Petrocaribe members and CARICOM members
Petrocaribe members not part of CARICOM
CARICOM members not part of Petrocaribe
Petrocaribe is an oil alliance of many Caribbean states with Venezuela to purchase oil on conditions of preferential payment. The alliance was launched on 29 June 2005 in Puerto La Cruz, Venezuela. In 2013 Petrocaribe agreed links with the Bolivarian Alliance for the Americas (ALBA), to go beyond oil and promote economic cooperation.
The agreement was initiated with the aim of having solidarity with other countries in accordance with ALBA. The payment system allows for purchase of oil on market value for 5%-50% up front with a grace period of one to two years; the remainder can be paid through a 17-25 year financing agreement with 1% interest if oil prices are above US$40 per barrel. The agreement builds on payment terms from the San Jose Agreement and the Caracas Energy Accord. Energy and Petroleum Minister and President of PDVSA Rafael Ramírez said of the deal that it seeks to cut out the middleman in such transactions: “We’re not talking about discounts…We’re talking about financial facilities, direct deliveries of products, [and] infrastructure.”
A clickable Euler diagram showing the relationships between various multinational organisations in the Americas.v • d • e
There are a total of 17 members, plus Venezuela; 12 of the members are from the 15 member CARICOM (excluding,Barbados, Montserrat and Trinidad and Tobago). At the first summit, 14 countries joined the alliance. These were:Antigua and Barbuda, the Bahamas, Belize, Cuba, Dominica, Dominican Republic, Grenada, Guyana, Jamaica, St Lucia, St Kitts and Nevis, Saint Vincent and the Grenadines, Suriname and Venezuela. At the third summit, Haití and Nicaragua joined the union. Guatemala joined in July 2008 but left the organization in November 2013 stating that Venezuela had not provided them with the ultra-low financing rates that they had been promised.
Haiti had not been initially invited to the talks, since Venezuela did not recognize its then post-Jean-Bertrand Aristide government. The country finally joined the alliance in April 2006, once the newly elected president René Préval took office. Honduras became the 17th member of the alliance in December 2007, under President Manuel Zelaya but left the organization after the 2009 coup d’état and later rejoined it on May 2012. Belize set up the Belize Petroleum Energy Company to coordinate for the project.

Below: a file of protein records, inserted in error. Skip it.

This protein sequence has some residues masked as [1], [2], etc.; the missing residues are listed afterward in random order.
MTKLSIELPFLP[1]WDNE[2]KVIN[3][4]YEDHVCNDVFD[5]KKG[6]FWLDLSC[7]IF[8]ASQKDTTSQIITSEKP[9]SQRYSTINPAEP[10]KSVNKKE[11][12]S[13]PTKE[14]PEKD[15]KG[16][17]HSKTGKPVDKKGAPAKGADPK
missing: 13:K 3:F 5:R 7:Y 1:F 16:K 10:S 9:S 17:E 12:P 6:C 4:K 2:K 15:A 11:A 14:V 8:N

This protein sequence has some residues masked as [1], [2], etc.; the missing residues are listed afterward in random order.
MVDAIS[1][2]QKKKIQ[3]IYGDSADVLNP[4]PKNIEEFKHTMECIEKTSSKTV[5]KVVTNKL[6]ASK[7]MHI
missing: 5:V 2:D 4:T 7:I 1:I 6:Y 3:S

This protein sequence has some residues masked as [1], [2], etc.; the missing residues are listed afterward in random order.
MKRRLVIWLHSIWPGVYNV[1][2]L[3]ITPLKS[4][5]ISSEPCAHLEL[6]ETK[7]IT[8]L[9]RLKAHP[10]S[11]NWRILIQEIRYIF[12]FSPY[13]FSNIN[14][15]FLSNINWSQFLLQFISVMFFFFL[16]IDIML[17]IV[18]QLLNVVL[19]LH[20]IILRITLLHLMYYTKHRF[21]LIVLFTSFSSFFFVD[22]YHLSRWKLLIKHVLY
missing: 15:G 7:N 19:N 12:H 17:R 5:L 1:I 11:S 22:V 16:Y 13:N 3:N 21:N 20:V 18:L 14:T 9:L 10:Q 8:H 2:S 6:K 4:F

Barbados denied that it had succumbed to pressure from the United States, who had a strained relationship with Venezuela, as the reason, but has not ruled out agreeing to Petrocaribe in the future. On August 31, 2005, Energy Minister Anthony Wood said that they are weighing options over signing Petrocaribe. In April 2011 Hugo Chávez renewed his offer for Barbados to join PetroCaribe.
Panama applied for membership on March 3, 2009 and initially said it would continue to join PetroCaribe under the new president, but Panama remains a non-member.
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The first summit, which launched the project was held in Puerto La Cruz, Venezuela. The second summit of Petrocaribe was held in Montego Bay, Jamaica. The third summit was held in Caracas, Venezuela and the fourth summit was held in Cienfuegos, Cuba in December 2007. Seventh summit was held in Caracas, at 6 April 2013. Honduras membership was revived after suspension because of coup in 2009 and Guatemala became official new member of Petrocaribe. Summit also propose deeper cooperation between Petrocaribe states and states of ALBA on basis of new economic zone. Summit had discussion also about tourism, air traffic and food security.The 11th Summit was hosted by Haiti in Port-au-Prince by the invitation of the Martelly/Lamothe administration, this was the first Petrocaribe Summit after the death of former Venezuelan President Hugo Chávez who started the Petrocaribe economic initiative after his death from cancer related illnesses. The Venezuelan delegation included his successor President Maduro who agrees to continue the programs of former President Hugo Chávez.